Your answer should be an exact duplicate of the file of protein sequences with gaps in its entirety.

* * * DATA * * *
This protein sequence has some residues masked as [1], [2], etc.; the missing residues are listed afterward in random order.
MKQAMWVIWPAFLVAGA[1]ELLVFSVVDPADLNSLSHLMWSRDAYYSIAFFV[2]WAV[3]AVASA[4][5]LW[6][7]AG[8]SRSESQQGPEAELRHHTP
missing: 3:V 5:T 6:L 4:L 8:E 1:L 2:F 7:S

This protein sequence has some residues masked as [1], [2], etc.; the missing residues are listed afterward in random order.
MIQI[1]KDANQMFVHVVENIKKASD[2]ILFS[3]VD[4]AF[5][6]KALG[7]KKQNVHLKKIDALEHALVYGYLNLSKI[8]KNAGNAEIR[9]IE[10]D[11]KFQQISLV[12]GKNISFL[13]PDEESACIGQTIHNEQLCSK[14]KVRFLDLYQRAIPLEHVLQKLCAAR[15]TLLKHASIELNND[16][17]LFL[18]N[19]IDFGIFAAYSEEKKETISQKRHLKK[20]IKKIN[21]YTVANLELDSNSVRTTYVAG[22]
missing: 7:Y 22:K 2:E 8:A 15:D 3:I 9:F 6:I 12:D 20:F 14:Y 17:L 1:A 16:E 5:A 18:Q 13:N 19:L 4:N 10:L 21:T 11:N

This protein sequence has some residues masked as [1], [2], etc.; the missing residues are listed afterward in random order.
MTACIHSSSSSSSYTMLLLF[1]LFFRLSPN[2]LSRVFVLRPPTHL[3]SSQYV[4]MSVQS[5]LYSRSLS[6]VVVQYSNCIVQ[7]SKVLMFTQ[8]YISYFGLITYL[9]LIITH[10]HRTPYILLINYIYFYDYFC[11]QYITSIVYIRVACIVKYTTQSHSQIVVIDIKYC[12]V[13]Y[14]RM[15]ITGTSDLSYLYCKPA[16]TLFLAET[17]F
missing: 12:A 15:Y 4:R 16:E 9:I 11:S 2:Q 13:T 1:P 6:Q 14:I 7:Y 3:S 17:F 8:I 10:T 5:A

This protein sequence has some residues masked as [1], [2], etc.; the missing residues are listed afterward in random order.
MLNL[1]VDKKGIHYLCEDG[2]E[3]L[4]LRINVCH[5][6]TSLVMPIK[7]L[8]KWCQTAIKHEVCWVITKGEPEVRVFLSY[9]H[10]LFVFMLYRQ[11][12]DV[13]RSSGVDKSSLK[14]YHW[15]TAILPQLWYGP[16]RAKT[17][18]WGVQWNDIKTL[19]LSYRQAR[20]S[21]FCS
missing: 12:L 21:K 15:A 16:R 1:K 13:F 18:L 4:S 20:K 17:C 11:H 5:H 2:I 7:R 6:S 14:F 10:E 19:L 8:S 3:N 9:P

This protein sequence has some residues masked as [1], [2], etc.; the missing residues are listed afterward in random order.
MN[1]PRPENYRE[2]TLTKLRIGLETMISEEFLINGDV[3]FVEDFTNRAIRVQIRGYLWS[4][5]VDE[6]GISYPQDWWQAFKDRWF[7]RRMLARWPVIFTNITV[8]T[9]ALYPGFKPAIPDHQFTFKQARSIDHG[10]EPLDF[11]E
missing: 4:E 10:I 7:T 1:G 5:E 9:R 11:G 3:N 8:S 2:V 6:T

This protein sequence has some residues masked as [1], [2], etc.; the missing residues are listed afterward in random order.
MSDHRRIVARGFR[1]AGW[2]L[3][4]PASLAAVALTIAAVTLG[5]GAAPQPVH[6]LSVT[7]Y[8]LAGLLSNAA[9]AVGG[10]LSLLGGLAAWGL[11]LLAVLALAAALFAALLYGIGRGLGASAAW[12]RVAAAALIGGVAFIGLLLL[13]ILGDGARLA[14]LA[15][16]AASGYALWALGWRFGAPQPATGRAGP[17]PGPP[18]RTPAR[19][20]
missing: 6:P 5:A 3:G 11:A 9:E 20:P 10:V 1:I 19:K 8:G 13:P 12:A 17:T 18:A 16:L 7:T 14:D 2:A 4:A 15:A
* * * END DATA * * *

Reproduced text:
This protein sequence has some residues masked as [1], [2], etc.; the missing residues are listed afterward in random order.
MKQAMWVIWPAFLVAGA[1]ELLVFSVVDPADLNSLSHLMWSRDAYYSIAFFV[2]WAV[3]AVASA[4][5]LW[6][7]AG[8]SRSESQQGPEAELRHHTP
missing: 3:V 5:T 6:L 4:L 8:E 1:L 2:F 7:S

This protein sequence has some residues masked as [1], [2], etc.; the missing residues are listed afterward in random order.
MIQI[1]KDANQMFVHVVENIKKASD[2]ILFS[3]VD[4]AF[5][6]KALG[7]KKQNVHLKKIDALEHALVYGYLNLSKI[8]KNAGNAEIR[9]IE[10]D[11]KFQQISLV[12]GKNISFL[13]PDEESACIGQTIHNEQLCSK[14]KVRFLDLYQRAIPLEHVLQKLCAAR[15]TLLKHASIELNND[16][17]LFL[18]N[19]IDFGIFAAYSEEKKETISQKRHLKK[20]IKKIN[21]YTVANLELDSNSVRTTYVAG[22]
missing: 7:Y 22:K 2:E 8:A 15:D 3:I 9:F 6:I 12:D 20:F 14:Y 17:L 1:A 16:E 5:A 18:Q 13:N 19:L 4:N 10:L 21:T 11:N

This protein sequence has some residues masked as [1], [2], etc.; the missing residues are listed afterward in random order.
MTACIHSSSSSSSYTMLLLF[1]LFFRLSPN[2]LSRVFVLRPPTHL[3]SSQYV[4]MSVQS[5]LYSRSLS[6]VVVQYSNCIVQ[7]SKVLMFTQ[8]YISYFGLITYL[9]LIITH[10]HRTPYILLINYIYFYDYFC[11]QYITSIVYIRVACIVKYTTQSHSQIVVIDIKYC[12]V[13]Y[14]RM[15]ITGTSDLSYLYCKPA[16]TLFLAET[17]F
missing: 12:A 15:Y 4:R 16:E 9:I 11:S 2:Q 13:T 1:P 6:Q 14:I 7:Y 3:S 17:F 8:I 10:T 5:A

This protein sequence has some residues masked as [1], [2], etc.; the missing residues are listed afterward in random order.
MLNL[1]VDKKGIHYLCEDG[2]E[3]L[4]LRINVCH[5][6]TSLVMPIK[7]L[8]KWCQTAIKHEVCWVITKGEPEVRVFLSY[9]H[10]LFVFMLYRQ[11][12]DV[13]RSSGVDKSSLK[14]YHW[15]TAILPQLWYGP[16]RAKT[17][18]WGVQWNDIKTL[19]LSYRQAR[20]S[21]FCS
missing: 12:L 21:K 15:A 16:R 1:K 13:F 18:L 4:S 20:K 17:C 11:H 5:H 2:I 7:R 6:S 14:F 10:E 19:L 8:S 3:N 9:P

This protein sequence has some residues masked as [1], [2], etc.; the missing residues are listed afterward in random order.
MN[1]PRPENYRE[2]TLTKLRIGLETMISEEFLINGDV[3]FVEDFTNRAIRVQIRGYLWS[4][5]VDE[6]GISYPQDWWQAFKDRWF[7]RRMLARWPVIFTNITV[8]T[9]ALYPGFKPAIPDHQFTFKQARSIDHG[10]EPLDF[11]E
missing: 4:E 10:I 7:T 1:G 5:E 9:R 11:G 3:N 8:S 2:V 6:T

This protein sequence has some residues masked as [1], [2], etc.; the missing residues are listed afterward in random order.
MSDHRRIVARGFR[1]AGW[2]L[3][4]PASLAAVALTIAAVTLG[5]GAAPQPVH[6]LSVT[7]Y[8]LAGLLSNAA[9]AVGG[10]LSLLGGLAAWGL[11]LLAVLALAAALFAALLYGIGRGLGASAAW[12]RVAAAALIGGVAFIGLLLL[13]ILGDGARLA[14]LA[15][16]AASGYALWALGWRFGAPQPATGRAGP[17]PGPP[18]RTPAR[19][20]
missing: 6:P 5:A 3:G 11:A 9:E 20:P 10:V 1:I 19:K 8:G 13:P 12:A 17:T 18:A 16:L 7:T 14:D 2:A 4:A 15:A